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If you’re creating a new electronic device it’s important to map out the steps of your design. Having a fully functional prototype ready for demonstration is always impressive. Here’s how to design the electrical components that will get your device up and running.
1. Concept, Research and Pre-Design
The development of a new electronic device begins with conceptualization and research. Start by developing an idea for a new product or device, or an idea for a device that builds on an existing product. After committing to the idea, start pre-designing the device's circuits and list the components necessary. Create a cost estimate for the final prototype and identify the major risks the project will face in manufacturing.
Unless you are yourself experienced in electronics circuit design, 3D modeling and injection molding, you will probably need outside help with at least one step of the design process. At this point, you should begin searching for people who will be able to help you bring your project from design to completion. If you don't have experience with circuit design, you'll likely need to find someone skilled in circuit design before you can move on.
2. Circuit Design
Once the research is complete, you'll need to design a circuit diagram that will allow you to manufacture printed circuit board. Use computer drafting software to design the PCB. The circuit design is usually accomplished via computer drafting software. Once designed, run all necessary simulations to ensure that the board will work properly before you move on to PCB design.
3. PCB Design
During this step, you'll need to pick out the components your circuit will use, which will help you cost the product. If you need help with component research and cost estimate, you can use an online tool to plan and estimate how much your finished boards will cost.
During this step, you'll need to take into account all the different ways that PCB design can fail. For example, PCBs have trended more dense over the years increasing the potential for electromagnetic compatibility (EMC) failure, where different components in the PCB interfere with each other, degrading their ability to function and send signals.
A number of different components — like those that send and receive radio signals and high-speed processors like microprocessors — can all increase the possibility of the PCB failing in one way or another. Be sure to run relevant tests before prototyping so that you can avoid potential circuit board failures.
4. PCB Prototyping
After finalizing the design, you'll need to print the prototype boards so that they can be tested. PCB costs can vary significantly, with simple boards being as cheap as a few cents and some of the most complex boards costing hundreds or thousands of dollars. Board manufacturing time will also vary. It may be anywhere between one or two weeks and a month or more before you receive your PCBs after placing your order. Start testing the PCBs after you receive them. If your boards incorporate microcontrollers, you'll need to program them first.
5. Microcontroller Programming
When your design contains a microcontroller, you’ll need to program it to make sure the device runs. The microcontroller in a PCB serves as the "brain" of the chip and controls the function of different embedded components in the PCB. It is also where the memory on the chip is stored if the PCB needs on-chip memory. After programming this it’s time to move on to testing.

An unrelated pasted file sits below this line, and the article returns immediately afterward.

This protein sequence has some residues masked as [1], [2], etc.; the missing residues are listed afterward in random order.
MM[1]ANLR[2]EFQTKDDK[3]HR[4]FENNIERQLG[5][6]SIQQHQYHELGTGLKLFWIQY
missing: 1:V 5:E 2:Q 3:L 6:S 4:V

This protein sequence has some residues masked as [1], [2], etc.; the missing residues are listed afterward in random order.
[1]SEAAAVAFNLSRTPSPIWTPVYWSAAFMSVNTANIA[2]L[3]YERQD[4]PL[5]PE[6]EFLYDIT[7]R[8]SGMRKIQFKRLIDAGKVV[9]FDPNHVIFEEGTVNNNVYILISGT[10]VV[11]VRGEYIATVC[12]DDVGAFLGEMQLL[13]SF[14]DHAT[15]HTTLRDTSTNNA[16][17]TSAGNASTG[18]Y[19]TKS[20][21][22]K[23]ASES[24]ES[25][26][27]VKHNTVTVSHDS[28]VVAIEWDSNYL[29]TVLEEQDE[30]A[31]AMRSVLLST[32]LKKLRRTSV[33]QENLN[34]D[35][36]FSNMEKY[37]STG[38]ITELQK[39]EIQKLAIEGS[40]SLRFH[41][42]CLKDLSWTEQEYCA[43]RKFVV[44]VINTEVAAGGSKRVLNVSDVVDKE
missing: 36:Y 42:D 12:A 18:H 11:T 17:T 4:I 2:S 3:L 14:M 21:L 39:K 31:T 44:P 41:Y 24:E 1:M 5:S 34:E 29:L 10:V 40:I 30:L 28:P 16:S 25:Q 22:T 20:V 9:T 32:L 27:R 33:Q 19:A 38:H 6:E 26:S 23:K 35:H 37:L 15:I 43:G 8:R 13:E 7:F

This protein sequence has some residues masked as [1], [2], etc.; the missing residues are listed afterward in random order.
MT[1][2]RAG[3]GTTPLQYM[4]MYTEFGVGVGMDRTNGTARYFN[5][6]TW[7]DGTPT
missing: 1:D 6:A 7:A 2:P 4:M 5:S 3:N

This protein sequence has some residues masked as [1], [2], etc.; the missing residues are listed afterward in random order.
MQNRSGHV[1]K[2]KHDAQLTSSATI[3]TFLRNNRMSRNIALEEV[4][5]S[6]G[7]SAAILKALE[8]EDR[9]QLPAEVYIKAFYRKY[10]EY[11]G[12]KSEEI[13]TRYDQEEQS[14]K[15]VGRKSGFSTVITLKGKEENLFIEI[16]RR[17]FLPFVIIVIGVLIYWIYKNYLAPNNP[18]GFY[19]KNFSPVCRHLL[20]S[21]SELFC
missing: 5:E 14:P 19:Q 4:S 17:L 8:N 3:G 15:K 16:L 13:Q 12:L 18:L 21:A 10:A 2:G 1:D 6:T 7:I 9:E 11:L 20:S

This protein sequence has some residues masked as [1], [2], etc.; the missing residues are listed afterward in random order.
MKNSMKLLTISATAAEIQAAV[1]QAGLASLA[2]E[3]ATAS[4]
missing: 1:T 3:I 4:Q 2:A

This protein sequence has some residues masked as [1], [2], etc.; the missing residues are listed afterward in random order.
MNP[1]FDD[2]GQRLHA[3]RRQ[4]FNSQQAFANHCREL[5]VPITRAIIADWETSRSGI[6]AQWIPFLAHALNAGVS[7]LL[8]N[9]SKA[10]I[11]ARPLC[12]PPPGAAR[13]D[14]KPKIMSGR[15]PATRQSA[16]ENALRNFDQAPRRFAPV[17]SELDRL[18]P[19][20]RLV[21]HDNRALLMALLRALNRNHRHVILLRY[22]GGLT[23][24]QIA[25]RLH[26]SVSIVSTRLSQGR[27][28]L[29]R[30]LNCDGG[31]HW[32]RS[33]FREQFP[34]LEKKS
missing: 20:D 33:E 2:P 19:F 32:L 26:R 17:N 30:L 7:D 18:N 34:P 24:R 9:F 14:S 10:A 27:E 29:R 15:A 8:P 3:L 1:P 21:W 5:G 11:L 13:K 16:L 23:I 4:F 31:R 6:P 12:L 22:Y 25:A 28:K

6. Design Review and Testing
Review the board based on its functionality. Debug any problems that arise. Take this opportunity to see where the board could be improved and where there may be opportunities for cost reduction.
7. Enclosure Prototyping and Manufacturing
Now, you will need to develop the enclosure that your PCB will be housed in. For prototypes, this doesn't necessarily need anything professional — just enough to keep the circuit board safe from damage while providing access to any I/O switches or ports that you need for the device to function properly.
Prototypes often use simple project boxes that you can manufacture yourself with simple tools. You can buy a project box that more-or-less fits your project and drill openings as necessary to fit the board and provide outside access.
If you plan to manufacture the device at scale, you will need to plan for a more robust housing design. You can design the enclosure with 3D modeling technology and use injection molding to manufacture the device in bulk. Alternative manufacturing methods, like 3D printing, are also an option. After designing the enclosure, you will need to manufacture it in order to have a good idea of how it appears and to assess its functionality. Next, you will need to prepare for manufacturing and plan all of the manufacturing tests needed for the manufacturing process.
8. Documentation and Manufacturing
Pull together all of the completed diagrams and design, as well as relevant schematics or design documents for your product's housing. Prepare documentation that shows what tests your boards' manufacturer will need to perform in order to ensure that the board is functioning properly. Once this step is complete, your product is ready for manufacturing.
Designing Electronics for Your Device
The design, testing and prototyping process for new electronic devices can be complicated, but they all come together to ensure that your product is as functional as possible once it goes to manufacturing. The most important steps of this process will be research, design and testing, as these steps will ensure that the electronics will function as desired.